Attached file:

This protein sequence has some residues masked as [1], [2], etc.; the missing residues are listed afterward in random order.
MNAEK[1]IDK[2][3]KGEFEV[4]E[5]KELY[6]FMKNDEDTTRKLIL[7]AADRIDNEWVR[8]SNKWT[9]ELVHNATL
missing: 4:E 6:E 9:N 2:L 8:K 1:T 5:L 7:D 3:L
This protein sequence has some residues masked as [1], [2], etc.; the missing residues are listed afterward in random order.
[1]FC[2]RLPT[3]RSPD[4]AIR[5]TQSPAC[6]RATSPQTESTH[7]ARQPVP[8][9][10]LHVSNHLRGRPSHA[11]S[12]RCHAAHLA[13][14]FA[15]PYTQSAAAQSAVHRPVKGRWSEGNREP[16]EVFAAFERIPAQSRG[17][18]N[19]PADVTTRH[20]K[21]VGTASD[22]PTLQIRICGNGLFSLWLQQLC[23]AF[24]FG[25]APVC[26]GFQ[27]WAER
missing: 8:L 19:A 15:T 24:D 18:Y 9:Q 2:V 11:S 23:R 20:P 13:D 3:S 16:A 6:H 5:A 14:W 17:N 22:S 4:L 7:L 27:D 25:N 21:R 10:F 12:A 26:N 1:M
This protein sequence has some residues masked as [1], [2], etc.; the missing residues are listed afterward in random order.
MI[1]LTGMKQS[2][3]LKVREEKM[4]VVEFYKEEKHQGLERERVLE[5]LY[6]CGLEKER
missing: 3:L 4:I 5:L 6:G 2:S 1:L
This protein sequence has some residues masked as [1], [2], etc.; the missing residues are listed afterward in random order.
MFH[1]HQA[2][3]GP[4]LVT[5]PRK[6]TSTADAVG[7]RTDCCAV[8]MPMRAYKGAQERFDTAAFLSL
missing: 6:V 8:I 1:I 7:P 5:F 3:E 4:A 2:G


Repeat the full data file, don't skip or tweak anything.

This protein sequence has some residues masked as [1], [2], etc.; the missing residues are listed afterward in random order.
MNAEK[1]IDK[2][3]KGEFEV[4]E[5]KELY[6]FMKNDEDTTRKLIL[7]AADRIDNEWVR[8]SNKWT[9]ELVHNATL
missing: 4:E 6:E 9:N 2:L 8:K 1:T 5:L 7:D 3:L
This protein sequence has some residues masked as [1], [2], etc.; the missing residues are listed afterward in random order.
[1]FC[2]RLPT[3]RSPD[4]AIR[5]TQSPAC[6]RATSPQTESTH[7]ARQPVP[8][9][10]LHVSNHLRGRPSHA[11]S[12]RCHAAHLA[13][14]FA[15]PYTQSAAAQSAVHRPVKGRWSEGNREP[16]EVFAAFERIPAQSRG[17][18]N[19]PADVTTRH[20]K[21]VGTASD[22]PTLQIRICGNGLFSLWLQQLC[23]AF[24]FG[25]APVC[26]GFQ[27]WAER
missing: 8:L 19:A 15:T 24:D 18:Y 9:Q 2:V 11:S 23:R 20:P 13:D 3:S 16:A 6:H 5:A 14:W 17:N 22:S 4:L 7:L 27:D 25:N 21:R 10:F 12:A 26:N 1:M
This protein sequence has some residues masked as [1], [2], etc.; the missing residues are listed afterward in random order.
MI[1]LTGMKQS[2][3]LKVREEKM[4]VVEFYKEEKHQGLERERVLE[5]LY[6]CGLEKER
missing: 3:L 4:I 5:L 6:G 2:S 1:L
This protein sequence has some residues masked as [1], [2], etc.; the missing residues are listed afterward in random order.
MFH[1]HQA[2][3]GP[4]LVT[5]PRK[6]TSTADAVG[7]RTDCCAV[8]MPMRAYKGAQERFDTAAFLSL
missing: 6:V 8:I 1:I 7:P 5:F 3:E 4:A 2:G